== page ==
The problem with trying to convince someone that your security model is dangerous is that, unless you work in something obvious like banking, any scenario you try to throw out as an example leaves you sounding like Cassandra. Worse, as people question why this extra level of security might be needed, you might feel compelled to start throwing out half-baked worst case scenarios. If there’s not some obvious, immediate use to breaking into your system, people’s immediate reaction is to say “So they get a password they shouldn’t. Then what?”
It doesn’t matter if someone can think of a scenario. That you didn’t consider a malicious application of your system or network is no deterrent to those who will. One mistake people make with security is to assume the limit of their own imagination relates in any way to their exposure to actual threat. This is especially perilous when your own faulty assumptions put people paying you for your expertise at risk.
This is not cause to go overboard, but simply to be sensible. Opting for a clearly flawed security model because you don’t think someone has any reason to break it is folly. In most cases anonymous FTP is no danger if the right fences are put around it, but that doesn’t stop many hosting providers from refusing to offer it. They don’t do this because someone gaining access through anonymous FTP is likely, but because the worst case scenario is an unacceptable risk to them. What is the worst case scenario? Something worse than the worst thing you considered.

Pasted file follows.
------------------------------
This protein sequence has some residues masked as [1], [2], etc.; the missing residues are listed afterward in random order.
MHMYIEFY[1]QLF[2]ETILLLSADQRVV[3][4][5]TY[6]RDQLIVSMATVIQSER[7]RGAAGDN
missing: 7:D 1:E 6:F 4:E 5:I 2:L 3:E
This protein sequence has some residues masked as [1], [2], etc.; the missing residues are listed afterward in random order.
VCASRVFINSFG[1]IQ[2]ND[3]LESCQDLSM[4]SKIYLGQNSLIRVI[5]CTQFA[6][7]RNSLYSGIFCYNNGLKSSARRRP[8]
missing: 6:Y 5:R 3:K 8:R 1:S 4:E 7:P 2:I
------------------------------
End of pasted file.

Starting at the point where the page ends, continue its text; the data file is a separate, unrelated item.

Requiring insane, impossible to remember passwords is not what I’m talking about. How about something simple like sending a user name and password through clear-text e-mail, but not allowing your users to change either? Or assuming your third party providers have a security policy that’s as tight as your own, and leaving yourself vulnerable if you’re wrong? Or not having a thorough and up to date audit of what any given permission actually opens up across your systems, figuring that users will only open things they’re supposed to?
If people sending you a check are relying on you to be stable and secure, don’t allow arrogance to convince you that the things you haven’t thought of are unimportant. Don’t allow yourself to believe that you are not important or big enough for someone to bother breaking down the door. You’ll always make mistakes and you’ll always miss something. Do yourself, and your users, the favor of at least checking both the doors and the windows before you go to sleep. One way or another, your security prowess is irrelevant in the face of human stupidity and malice. Crackers aren’t relying on your imagination when deciding what to do with your system. There’s always a bigger fish.